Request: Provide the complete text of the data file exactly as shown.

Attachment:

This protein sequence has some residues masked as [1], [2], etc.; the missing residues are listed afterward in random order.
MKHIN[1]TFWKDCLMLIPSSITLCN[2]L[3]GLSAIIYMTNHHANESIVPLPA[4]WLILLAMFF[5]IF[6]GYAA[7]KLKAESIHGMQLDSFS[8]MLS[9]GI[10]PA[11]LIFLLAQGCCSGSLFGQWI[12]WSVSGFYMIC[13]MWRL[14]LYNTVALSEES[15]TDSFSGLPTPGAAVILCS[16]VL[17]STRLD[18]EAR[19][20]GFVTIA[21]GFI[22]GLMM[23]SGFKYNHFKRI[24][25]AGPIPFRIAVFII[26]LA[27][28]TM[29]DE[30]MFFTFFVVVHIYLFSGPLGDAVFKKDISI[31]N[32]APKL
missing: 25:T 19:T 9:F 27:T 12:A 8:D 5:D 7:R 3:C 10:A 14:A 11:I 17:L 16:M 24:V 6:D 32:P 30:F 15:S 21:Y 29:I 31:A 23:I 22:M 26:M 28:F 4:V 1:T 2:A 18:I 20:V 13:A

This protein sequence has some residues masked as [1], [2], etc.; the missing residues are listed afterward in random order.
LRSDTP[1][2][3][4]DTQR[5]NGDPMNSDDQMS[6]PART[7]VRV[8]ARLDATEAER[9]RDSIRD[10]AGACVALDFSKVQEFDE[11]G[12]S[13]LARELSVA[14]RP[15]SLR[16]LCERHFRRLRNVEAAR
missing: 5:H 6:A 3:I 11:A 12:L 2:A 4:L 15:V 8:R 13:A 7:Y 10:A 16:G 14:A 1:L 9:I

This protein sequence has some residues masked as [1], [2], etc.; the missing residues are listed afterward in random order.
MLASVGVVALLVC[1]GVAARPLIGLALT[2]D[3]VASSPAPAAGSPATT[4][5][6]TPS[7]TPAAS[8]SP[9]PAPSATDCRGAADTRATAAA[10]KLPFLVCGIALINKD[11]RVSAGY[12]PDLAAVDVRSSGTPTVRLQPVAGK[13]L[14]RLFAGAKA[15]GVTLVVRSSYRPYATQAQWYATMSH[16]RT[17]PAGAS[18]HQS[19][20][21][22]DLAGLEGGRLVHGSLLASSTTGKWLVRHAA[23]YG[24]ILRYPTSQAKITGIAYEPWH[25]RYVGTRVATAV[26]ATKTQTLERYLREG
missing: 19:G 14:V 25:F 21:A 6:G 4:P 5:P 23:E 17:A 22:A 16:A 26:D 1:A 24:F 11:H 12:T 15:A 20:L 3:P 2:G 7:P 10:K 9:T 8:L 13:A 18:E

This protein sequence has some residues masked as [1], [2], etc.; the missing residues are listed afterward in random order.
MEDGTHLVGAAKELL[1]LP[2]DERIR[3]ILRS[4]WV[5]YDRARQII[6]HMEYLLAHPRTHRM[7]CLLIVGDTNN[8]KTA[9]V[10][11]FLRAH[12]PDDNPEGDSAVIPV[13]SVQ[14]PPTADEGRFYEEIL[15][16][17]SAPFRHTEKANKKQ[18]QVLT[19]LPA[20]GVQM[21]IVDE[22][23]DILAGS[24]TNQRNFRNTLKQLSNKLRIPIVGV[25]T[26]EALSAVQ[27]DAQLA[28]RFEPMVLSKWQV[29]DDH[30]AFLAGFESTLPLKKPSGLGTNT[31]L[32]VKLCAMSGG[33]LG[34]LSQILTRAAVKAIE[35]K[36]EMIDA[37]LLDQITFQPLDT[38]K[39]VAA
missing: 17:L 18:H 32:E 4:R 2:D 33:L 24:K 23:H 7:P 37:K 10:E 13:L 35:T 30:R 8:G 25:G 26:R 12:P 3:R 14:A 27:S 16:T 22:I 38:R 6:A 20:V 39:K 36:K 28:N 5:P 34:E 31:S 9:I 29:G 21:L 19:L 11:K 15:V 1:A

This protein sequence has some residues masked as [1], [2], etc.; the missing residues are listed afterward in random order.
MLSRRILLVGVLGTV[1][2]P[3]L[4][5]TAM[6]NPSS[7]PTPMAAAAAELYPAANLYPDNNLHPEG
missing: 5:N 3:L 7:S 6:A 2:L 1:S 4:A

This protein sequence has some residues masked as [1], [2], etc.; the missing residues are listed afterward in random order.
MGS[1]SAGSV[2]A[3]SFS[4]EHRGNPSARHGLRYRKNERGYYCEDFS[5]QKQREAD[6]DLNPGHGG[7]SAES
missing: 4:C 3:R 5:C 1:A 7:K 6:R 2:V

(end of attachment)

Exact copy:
This protein sequence has some residues masked as [1], [2], etc.; the missing residues are listed afterward in random order.
MKHIN[1]TFWKDCLMLIPSSITLCN[2]L[3]GLSAIIYMTNHHANESIVPLPA[4]WLILLAMFF[5]IF[6]GYAA[7]KLKAESIHGMQLDSFS[8]MLS[9]GI[10]PA[11]LIFLLAQGCCSGSLFGQWI[12]WSVSGFYMIC[13]MWRL[14]LYNTVALSEES[15]TDSFSGLPTPGAAVILCS[16]VL[17]STRLD[18]EAR[19][20]GFVTIA[21]GFI[22]GLMM[23]SGFKYNHFKRI[24][25]AGPIPFRIAVFII[26]LA[27][28]TM[29]DE[30]MFFTFFVVVHIYLFSGPLGDAVFKKDISI[31]N[32]APKL
missing: 25:T 19:T 9:F 27:T 12:A 8:D 5:D 7:R 3:C 10:A 14:A 11:I 17:L 16:M 24:V 6:D 32:P 30:F 15:S 21:Y 29:I 31:A 23:I 22:M 26:M 28:F 4:V 1:T 2:A 18:I 20:V 13:A

This protein sequence has some residues masked as [1], [2], etc.; the missing residues are listed afterward in random order.
LRSDTP[1][2][3][4]DTQR[5]NGDPMNSDDQMS[6]PART[7]VRV[8]ARLDATEAER[9]RDSIRD[10]AGACVALDFSKVQEFDE[11]G[12]S[13]LARELSVA[14]RP[15]SLR[16]LCERHFRRLRNVEAAR
missing: 5:H 6:A 3:I 11:A 12:L 2:A 4:L 15:V 8:R 13:A 7:Y 10:A 16:G 14:A 1:L 9:I

This protein sequence has some residues masked as [1], [2], etc.; the missing residues are listed afterward in random order.
MLASVGVVALLVC[1]GVAARPLIGLALT[2]D[3]VASSPAPAAGSPATT[4][5][6]TPS[7]TPAAS[8]SP[9]PAPSATDCRGAADTRATAAA[10]KLPFLVCGIALINKD[11]RVSAGY[12]PDLAAVDVRSSGTPTVRLQPVAGK[13]L[14]RLFAGAKA[15]GVTLVVRSSYRPYATQAQWYATMSH[16]RT[17]PAGAS[18]HQS[19][20][21][22]DLAGLEGGRLVHGSLLASSTTGKWLVRHAA[23]YG[24]ILRYPTSQAKITGIAYEPWH[25]RYVGTRVATAV[26]ATKTQTLERYLREG
missing: 19:G 14:V 25:F 21:A 6:G 4:P 5:P 23:E 17:A 22:A 16:A 26:D 1:A 24:F 11:H 12:T 15:A 20:L 3:P 2:G 7:P 10:K 9:T 8:L 13:A 18:E

This protein sequence has some residues masked as [1], [2], etc.; the missing residues are listed afterward in random order.
MEDGTHLVGAAKELL[1]LP[2]DERIR[3]ILRS[4]WV[5]YDRARQII[6]HMEYLLAHPRTHRM[7]CLLIVGDTNN[8]KTA[9]V[10][11]FLRAH[12]PDDNPEGDSAVIPV[13]SVQ[14]PPTADEGRFYEEIL[15][16][17]SAPFRHTEKANKKQ[18]QVLT[19]LPA[20]GVQM[21]IVDE[22][23]DILAGS[24]TNQRNFRNTLKQLSNKLRIPIVGV[25]T[26]EALSAVQ[27]DAQLA[28]RFEPMVLSKWQV[29]DDH[30]AFLAGFESTLPLKKPSGLGTNT[31]L[32]VKLCAMSGG[33]LG[34]LSQILTRAAVKAIE[35]K[36]EMIDA[37]LLDQITFQPLDT[38]K[39]VAA
missing: 17:L 18:H 32:E 4:R 2:D 33:L 24:K 23:H 7:P 37:K 10:E 13:L 35:T 30:R 8:G 25:G 26:R 12:P 3:R 14:A 27:S 16:T 22:I 38:R 6:A 20:V 39:K 36:K 28:N 5:P 34:E 31:S 9:I 29:G 21:L 19:L 11:K 15:V 1:A

This protein sequence has some residues masked as [1], [2], etc.; the missing residues are listed afterward in random order.
MLSRRILLVGVLGTV[1][2]P[3]L[4][5]TAM[6]NPSS[7]PTPMAAAAAELYPAANLYPDNNLHPEG
missing: 5:N 3:L 7:S 6:A 2:L 1:S 4:A

This protein sequence has some residues masked as [1], [2], etc.; the missing residues are listed afterward in random order.
MGS[1]SAGSV[2]A[3]SFS[4]EHRGNPSARHGLRYRKNERGYYCEDFS[5]QKQREAD[6]DLNPGHGG[7]SAES
missing: 4:C 3:R 5:C 1:A 7:K 6:R 2:V